Because Experiences Matter, Universities Are (should be) Design Organizations

Experiences can be good or bad, and given the ubiquity of communication, stories about those experiences are told nearly every second of every day

The “business,” if you will, of higher education is to provide learners with transformative experiences.

Or it should be.

This is perhaps a controversial statement. To be sure, there are a number of different and contrastive if not competitive ideas about what a university is and should be. Each has a long and specific history. Think here only of the tension between research and teaching. Or of the English, Scottish, and German systems’ impact on the development of US higher education. Or of this country’s most significant contribution to models of higher education, the public land-grant institution (we can also worry about my use of “higher education” and “university” interchangeably).

As an early-career faculty member engaged in my first curriculum effort, one of my senior colleagues argued that the curriculum should consist of courses grounded in the expertise of faculty. There should be a Faculty A course, a Faculty B course (or two), and so on. This was a popular idea. Commonplace even.

The idea might reflect an even deeper notion about how a university achieves good outcomes (i.e., transformative experiences): hire great (good, even) faculty and let them take care of the business.

This isn’t a terrible idea. Faculty are central to the business of a university, if not higher education (there are some models of higher education in which this isn’t the case). Yet this way of thinking, implicit or explicit, is insufficient.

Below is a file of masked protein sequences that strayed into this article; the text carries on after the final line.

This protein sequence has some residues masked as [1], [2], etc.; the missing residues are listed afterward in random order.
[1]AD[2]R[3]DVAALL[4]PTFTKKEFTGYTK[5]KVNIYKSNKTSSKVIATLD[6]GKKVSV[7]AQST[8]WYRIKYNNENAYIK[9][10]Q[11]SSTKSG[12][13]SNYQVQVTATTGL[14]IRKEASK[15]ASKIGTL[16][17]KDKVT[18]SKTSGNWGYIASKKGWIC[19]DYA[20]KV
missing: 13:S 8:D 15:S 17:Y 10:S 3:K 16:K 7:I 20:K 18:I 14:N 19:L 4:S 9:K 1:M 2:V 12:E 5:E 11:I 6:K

To provide transformative experiences as the core value and reason to attend university entails a completely new design stance that might play out something like this:

1. The university is an experience (or a complex set of articulated experiences).

2. Experiences are extremely difficult to commodify (this is good! and why we might focus on them as suggested here)

3. Experiences are long (4 years) and short (a single class session), and all experiences matter.

4. Experiences can be good or bad, and given the ubiquity of communication, stories about those experiences are told nearly every second of every day (e.g., Hey #Delta my flight is delayed!!)

5. Experiences can be designed.

6. We should design transformative experiences.

7. Universities are design organizations.

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